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N.L.R.B. Ruling Holds McDonald’s, Not Just Franchisees, Liable for Worker Treatment

July 29, 2014 By: seeta Category: Civil Rights, Workers' Rights

From NYT:

The general counsel of the National Labor Relations Board ruled on Tuesday that McDonald’s is jointly responsible for workers at its franchisees’ restaurants, a decision that if upheld would disrupt longtime practices in the fast-food industry and ease the way for unionizing nationwide.

Richard F. Griffin Jr., the labor board’s general counsel, said that of the 181 unfair labor practice complaints filed against McDonald’s and its franchisees over the last 20 months, he found that 43 had merit on such grounds as illegally firing or threatening workers for pro-union activities.

In those cases, Mr. Griffin said he would include McDonald’s as a joint employer, a classification that could hold the fast-food company responsible for actions taken at thousands of its restaurants. Roughly 90 percent of the chain’s restaurants in the United States are franchise operations.

McDonald’s said it would contest the decision, warning that the ruling would affect not only the fast-food industry but businesses like dry cleaners and car dealerships.

“McDonald’s can try to hide behind its franchisees, but today’s determination by the N.L.R.B. shows there’s no two ways about it: The Golden Arches is an employer, plain and simple,” said Micah Wissinger, a lawyer in New York who filed some of the cases against McDonald’s. “The reality is that McDonald’s requires franchisees to adhere to such regimented rules and regulations that there’s no doubt who’s really in charge.”

The next stages for the cases could involve Mr. Griffin’s trying to seek a settlement. But the cases more likely will be argued before an administrative law judge.

NYC, Largest City in Nation to Ensure Paid Sick Leave

April 06, 2014 By: seeta Category: Workers' Rights

New Law Effective April 1

From NYT:

The law went into effect on April 1. And despite the naysayers and the critics, the skies didn’t fall. Instead, without hoopla or hullabaloo, the city quietly became the largest in the nation to ensure that the vast majority of workers wouldn’t lose their jobs or a portion of their paychecks if they or their close relatives got sick.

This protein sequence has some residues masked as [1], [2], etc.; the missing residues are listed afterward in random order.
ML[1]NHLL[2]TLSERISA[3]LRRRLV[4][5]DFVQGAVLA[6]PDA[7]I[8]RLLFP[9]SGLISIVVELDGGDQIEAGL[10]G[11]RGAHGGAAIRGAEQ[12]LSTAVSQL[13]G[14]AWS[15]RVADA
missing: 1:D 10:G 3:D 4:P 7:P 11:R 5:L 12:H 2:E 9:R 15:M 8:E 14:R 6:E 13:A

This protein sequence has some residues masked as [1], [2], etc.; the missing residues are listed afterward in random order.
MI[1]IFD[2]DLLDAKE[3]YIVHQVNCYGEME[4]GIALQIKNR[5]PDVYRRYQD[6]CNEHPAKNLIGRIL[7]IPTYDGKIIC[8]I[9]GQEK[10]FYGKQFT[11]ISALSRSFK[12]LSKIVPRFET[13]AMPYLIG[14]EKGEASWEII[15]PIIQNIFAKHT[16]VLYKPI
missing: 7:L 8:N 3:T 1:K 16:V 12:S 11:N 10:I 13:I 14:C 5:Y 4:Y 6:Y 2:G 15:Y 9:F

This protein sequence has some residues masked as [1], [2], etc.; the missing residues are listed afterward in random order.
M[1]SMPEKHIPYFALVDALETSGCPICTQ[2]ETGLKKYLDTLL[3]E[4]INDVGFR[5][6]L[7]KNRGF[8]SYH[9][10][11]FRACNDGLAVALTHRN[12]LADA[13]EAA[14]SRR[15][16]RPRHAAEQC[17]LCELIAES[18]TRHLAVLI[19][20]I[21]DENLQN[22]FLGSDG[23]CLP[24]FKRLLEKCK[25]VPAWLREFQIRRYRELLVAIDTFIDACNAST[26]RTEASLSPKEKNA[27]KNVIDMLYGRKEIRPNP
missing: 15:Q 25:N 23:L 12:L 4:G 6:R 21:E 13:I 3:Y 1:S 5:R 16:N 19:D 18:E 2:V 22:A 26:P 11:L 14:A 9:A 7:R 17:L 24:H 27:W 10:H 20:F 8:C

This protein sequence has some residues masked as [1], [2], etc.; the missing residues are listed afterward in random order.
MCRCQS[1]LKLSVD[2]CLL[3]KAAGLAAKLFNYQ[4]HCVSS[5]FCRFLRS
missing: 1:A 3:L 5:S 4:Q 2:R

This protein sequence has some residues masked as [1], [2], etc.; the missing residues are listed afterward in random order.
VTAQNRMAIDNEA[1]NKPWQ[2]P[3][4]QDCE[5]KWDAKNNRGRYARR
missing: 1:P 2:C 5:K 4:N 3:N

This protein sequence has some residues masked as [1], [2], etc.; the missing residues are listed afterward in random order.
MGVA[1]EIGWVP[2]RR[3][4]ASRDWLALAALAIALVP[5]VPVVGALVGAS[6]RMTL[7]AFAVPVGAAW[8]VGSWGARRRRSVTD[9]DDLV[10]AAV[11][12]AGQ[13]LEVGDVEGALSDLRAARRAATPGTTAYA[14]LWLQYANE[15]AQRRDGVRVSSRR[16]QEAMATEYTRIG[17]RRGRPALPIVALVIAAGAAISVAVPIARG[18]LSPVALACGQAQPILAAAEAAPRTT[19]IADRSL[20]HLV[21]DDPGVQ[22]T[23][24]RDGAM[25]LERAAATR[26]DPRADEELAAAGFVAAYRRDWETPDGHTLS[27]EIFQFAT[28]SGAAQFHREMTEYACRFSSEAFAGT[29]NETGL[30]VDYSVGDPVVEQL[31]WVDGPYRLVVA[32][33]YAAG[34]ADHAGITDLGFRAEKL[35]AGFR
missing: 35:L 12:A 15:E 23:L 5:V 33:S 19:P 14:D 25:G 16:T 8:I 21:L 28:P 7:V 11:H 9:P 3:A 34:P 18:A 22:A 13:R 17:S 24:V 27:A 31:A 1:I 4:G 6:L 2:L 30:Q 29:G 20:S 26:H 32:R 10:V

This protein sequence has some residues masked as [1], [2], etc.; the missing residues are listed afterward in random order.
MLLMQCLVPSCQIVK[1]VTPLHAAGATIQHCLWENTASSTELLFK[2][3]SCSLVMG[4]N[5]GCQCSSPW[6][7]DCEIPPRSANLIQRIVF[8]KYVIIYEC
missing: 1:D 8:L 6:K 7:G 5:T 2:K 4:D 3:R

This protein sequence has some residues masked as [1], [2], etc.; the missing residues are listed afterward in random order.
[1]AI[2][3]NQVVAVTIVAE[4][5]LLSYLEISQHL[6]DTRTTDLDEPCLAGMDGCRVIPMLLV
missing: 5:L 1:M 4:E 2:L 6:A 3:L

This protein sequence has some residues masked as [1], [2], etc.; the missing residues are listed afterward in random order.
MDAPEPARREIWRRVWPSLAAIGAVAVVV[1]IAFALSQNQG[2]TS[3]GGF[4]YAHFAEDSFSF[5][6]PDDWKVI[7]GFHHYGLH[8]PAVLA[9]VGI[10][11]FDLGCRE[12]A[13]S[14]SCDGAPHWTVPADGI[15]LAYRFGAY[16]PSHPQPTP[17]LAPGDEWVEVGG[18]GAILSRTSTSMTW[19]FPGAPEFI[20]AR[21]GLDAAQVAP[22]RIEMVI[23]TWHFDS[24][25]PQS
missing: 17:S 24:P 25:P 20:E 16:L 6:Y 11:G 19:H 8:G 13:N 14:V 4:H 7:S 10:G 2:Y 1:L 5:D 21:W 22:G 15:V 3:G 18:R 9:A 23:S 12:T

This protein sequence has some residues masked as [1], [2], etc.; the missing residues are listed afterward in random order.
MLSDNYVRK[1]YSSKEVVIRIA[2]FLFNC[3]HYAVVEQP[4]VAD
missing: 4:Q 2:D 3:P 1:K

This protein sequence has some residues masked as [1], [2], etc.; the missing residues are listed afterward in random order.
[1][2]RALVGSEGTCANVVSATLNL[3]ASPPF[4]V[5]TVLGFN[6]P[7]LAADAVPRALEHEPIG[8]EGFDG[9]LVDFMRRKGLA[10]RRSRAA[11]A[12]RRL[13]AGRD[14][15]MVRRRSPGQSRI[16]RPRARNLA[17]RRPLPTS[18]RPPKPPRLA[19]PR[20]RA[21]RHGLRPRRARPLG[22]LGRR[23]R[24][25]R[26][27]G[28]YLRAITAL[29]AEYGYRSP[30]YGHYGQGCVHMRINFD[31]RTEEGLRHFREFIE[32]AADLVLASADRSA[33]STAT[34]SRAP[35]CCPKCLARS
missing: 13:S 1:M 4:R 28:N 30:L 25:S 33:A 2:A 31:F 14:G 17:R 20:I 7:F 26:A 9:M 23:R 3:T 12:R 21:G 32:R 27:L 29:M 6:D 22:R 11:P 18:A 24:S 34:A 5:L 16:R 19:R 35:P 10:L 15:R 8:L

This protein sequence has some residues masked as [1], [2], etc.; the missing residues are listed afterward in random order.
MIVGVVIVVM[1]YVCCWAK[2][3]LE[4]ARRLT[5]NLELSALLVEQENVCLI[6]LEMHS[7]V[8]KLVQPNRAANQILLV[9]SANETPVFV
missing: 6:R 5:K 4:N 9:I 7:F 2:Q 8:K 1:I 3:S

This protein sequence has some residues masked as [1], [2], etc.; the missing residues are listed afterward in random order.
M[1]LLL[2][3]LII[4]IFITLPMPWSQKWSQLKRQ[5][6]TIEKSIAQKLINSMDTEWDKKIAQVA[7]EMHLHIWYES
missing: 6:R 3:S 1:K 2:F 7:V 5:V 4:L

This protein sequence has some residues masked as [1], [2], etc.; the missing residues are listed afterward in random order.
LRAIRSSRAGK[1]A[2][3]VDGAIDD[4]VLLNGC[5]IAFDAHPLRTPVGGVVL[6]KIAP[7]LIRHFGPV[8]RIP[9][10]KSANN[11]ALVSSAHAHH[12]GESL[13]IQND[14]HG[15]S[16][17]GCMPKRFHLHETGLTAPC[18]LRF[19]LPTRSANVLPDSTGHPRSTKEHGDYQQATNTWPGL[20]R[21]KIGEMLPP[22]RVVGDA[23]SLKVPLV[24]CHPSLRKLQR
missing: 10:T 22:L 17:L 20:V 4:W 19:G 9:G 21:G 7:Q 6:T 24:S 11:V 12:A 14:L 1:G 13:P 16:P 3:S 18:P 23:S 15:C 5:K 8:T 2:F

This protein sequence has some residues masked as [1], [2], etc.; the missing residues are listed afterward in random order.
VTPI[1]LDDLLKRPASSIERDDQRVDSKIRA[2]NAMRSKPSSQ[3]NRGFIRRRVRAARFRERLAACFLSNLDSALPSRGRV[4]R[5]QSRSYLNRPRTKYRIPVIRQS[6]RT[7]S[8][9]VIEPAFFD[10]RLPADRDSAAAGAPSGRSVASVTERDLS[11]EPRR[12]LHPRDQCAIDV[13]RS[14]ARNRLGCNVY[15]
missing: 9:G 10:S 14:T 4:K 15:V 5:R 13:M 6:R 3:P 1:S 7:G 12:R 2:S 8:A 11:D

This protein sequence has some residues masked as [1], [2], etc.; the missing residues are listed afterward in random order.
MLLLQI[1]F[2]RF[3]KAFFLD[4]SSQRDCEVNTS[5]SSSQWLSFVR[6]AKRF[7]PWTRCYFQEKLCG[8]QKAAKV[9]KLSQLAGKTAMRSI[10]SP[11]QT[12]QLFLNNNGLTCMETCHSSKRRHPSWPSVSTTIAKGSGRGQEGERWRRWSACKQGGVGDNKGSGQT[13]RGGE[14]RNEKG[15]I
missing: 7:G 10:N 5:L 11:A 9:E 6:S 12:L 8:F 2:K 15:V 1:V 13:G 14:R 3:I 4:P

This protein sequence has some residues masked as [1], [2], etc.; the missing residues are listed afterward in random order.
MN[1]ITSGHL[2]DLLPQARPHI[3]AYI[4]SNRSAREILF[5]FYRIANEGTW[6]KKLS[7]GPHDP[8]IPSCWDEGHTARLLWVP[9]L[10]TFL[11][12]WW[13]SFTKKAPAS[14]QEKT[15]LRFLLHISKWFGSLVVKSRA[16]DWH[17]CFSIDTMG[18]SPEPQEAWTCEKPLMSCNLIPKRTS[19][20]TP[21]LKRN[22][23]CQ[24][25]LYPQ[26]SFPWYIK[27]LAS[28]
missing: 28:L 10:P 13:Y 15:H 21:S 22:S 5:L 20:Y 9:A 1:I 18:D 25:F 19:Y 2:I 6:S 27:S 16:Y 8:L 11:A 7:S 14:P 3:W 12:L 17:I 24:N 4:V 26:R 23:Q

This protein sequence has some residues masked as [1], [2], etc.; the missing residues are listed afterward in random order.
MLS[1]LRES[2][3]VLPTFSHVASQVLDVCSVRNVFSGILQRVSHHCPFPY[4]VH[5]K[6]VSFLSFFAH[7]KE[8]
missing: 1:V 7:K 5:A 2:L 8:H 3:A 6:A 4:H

For Mayor Bill de Blasio, who significantly expanded the law’s reach when he took office in January, it is a notable and welcome victory. He has been battered and bruised as his efforts to raise the city’s minimum wage and to tax the wealthy to pay for universal prekindergarten foundered in Albany.

But with the paid sick leave law, the mayor has clearly succeeded in making good on his promise “to lift up working families and raise the wage and benefit floor for all New Yorkers.”

As a result of the new law, about 1.2 million workers will have paid sick leave for the first time, according to Nancy Rankin, vice president for policy research at the Community Service Society of New York, a group that works on behalf of low-income New Yorkers. That’s about 240,000 more people than would have received the benefit if the mayor hadn’t expanded the scope of the policy.

Under the new law, companies with five or more employees will have to provide up to five paid days off to workers if they, or their close relatives, fall ill. (Employees accrue leave based on their hours worked.) A weaker version of the law, which passed last year, would have affected businesses with 15 or more workers and did not include the manufacturing sector.

In corporate conference rooms, such changes might be greeted with a yawn. After all, we professionals typically take paid sick leave for granted. But in today’s economy, where the fastest growing sectors are creating low-wage jobs, this change could not be more critical.

Securing Wages Earned Against Theft

February 26, 2014 By: seeta Category: Anti-Racism, Civil Rights, Economic Development, What People are Doing to Change the World, Workers' Rights

From NY Labor and Employer Lawyer Shirley Lin:

The article describes the key provisions of New York Assembly Bill 8045 (2013), legislation drafted by AALDEF, Chinese Staff & Workers’ Association, NMASS, Legal Aid, and UJC.

The anti-wage-theft proposal was designed based upon challenges advocates faced collecting from small businesses in particular. The bill:

  1. expands New York’s mechanic’s lien law to provide a “wage lien” for workers from any industry upon employer’s personal and real property;
  2. creates a new, more easily-attainable ground for attaching defendant employers’ assets pre-judgment in New York’s civil procedure law, in wage cases — a standard virtually identical to Connecticut’s more relaxed pre-judgment attachment standard;
  3. amends the Business Corporations Law to facilitate holding major corporate shareholders liable for unpaid wages; and
  4. creates a remedy similar to BCL Sec. 630 as applied to LLCs to hold members accountable for wage claims.

(h/t: Shirley Lin)

What Really Happens When You Raise The Minimum Wage

February 18, 2014 By: seeta Category: 2014 Mid-term Elections, 2016 Election, Anti-Racism, Civil Rights, Economic Terrorism, Workers' Rights

From ThinkProgress:

The Congressional Budget Office (CBO) released a new report on Tuesday on the impacts of raising the minimum wage to $10.10 an hour and $9 an hour. It found that a $10.10 minimum wage, implemented by 2016, would mean higher earnings for 16.5 million workers, resulting in $31 billion more in higher earnings. It would also lift nearly 1 million people out of poverty.